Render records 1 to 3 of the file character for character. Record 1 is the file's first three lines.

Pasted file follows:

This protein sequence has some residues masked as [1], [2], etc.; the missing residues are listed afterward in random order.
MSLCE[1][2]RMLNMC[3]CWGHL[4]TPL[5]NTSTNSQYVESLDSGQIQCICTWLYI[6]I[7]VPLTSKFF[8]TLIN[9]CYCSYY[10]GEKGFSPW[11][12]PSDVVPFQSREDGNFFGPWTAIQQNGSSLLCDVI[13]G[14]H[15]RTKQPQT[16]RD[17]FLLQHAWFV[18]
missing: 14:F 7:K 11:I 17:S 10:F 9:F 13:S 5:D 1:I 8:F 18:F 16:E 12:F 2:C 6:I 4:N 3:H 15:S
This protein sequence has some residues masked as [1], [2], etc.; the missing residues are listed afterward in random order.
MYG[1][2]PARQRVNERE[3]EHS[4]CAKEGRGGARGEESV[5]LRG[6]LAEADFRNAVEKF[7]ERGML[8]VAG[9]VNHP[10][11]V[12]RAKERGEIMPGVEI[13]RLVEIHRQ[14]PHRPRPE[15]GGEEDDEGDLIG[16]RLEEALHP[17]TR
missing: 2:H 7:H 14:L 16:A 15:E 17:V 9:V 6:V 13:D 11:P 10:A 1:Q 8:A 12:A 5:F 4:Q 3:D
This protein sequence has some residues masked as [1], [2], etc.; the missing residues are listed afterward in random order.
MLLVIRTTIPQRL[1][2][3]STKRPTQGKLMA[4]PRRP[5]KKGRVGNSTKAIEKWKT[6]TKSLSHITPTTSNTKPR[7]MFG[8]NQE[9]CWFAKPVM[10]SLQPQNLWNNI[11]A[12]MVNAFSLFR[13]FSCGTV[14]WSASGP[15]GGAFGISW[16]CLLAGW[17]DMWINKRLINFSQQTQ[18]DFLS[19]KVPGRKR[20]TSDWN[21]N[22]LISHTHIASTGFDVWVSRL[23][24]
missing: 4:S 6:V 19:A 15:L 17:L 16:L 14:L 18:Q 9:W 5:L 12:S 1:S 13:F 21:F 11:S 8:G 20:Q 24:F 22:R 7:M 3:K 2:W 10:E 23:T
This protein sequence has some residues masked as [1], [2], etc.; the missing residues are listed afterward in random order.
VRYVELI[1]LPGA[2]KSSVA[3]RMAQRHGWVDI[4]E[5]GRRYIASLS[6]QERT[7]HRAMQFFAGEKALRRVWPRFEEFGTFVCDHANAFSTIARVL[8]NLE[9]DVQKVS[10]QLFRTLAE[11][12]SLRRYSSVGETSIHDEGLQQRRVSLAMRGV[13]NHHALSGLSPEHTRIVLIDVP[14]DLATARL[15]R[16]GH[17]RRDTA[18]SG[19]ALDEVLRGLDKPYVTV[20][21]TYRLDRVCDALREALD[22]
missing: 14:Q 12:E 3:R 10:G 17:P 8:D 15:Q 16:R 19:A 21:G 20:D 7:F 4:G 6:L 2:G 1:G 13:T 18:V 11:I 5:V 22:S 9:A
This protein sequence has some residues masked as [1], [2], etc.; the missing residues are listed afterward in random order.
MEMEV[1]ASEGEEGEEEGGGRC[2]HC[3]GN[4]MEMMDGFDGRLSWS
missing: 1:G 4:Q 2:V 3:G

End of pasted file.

This protein sequence has some residues masked as [1], [2], etc.; the missing residues are listed afterward in random order.
MSLCE[1][2]RMLNMC[3]CWGHL[4]TPL[5]NTSTNSQYVESLDSGQIQCICTWLYI[6]I[7]VPLTSKFF[8]TLIN[9]CYCSYY[10]GEKGFSPW[11][12]PSDVVPFQSREDGNFFGPWTAIQQNGSSLLCDVI[13]G[14]H[15]RTKQPQT[16]RD[17]FLLQHAWFV[18]
missing: 14:F 7:K 11:I 17:S 10:F 9:F 13:S 5:D 1:I 8:F 18:F 16:E 12:F 2:C 6:I 4:N 3:H 15:S
This protein sequence has some residues masked as [1], [2], etc.; the missing residues are listed afterward in random order.
MYG[1][2]PARQRVNERE[3]EHS[4]CAKEGRGGARGEESV[5]LRG[6]LAEADFRNAVEKF[7]ERGML[8]VAG[9]VNHP[10][11]V[12]RAKERGEIMPGVEI[13]RLVEIHRQ[14]PHRPRPE[15]GGEEDDEGDLIG[16]RLEEALHP[17]TR
missing: 2:H 7:H 14:L 16:A 15:E 17:V 9:V 6:V 13:D 11:P 10:A 1:Q 8:A 12:A 5:F 4:Q 3:D
This protein sequence has some residues masked as [1], [2], etc.; the missing residues are listed afterward in random order.
MLLVIRTTIPQRL[1][2][3]STKRPTQGKLMA[4]PRRP[5]KKGRVGNSTKAIEKWKT[6]TKSLSHITPTTSNTKPR[7]MFG[8]NQE[9]CWFAKPVM[10]SLQPQNLWNNI[11]A[12]MVNAFSLFR[13]FSCGTV[14]WSASGP[15]GGAFGISW[16]CLLAGW[17]DMWINKRLINFSQQTQ[18]DFLS[19]KVPGRKR[20]TSDWN[21]N[22]LISHTHIASTGFDVWVSRL[23][24]
missing: 4:S 6:V 19:A 15:L 17:L 16:L 14:L 18:Q 9:W 5:L 12:S 1:S 13:F 21:F 11:S 8:G 20:Q 24:F 22:R 7:M 3:K 2:W 10:E 23:T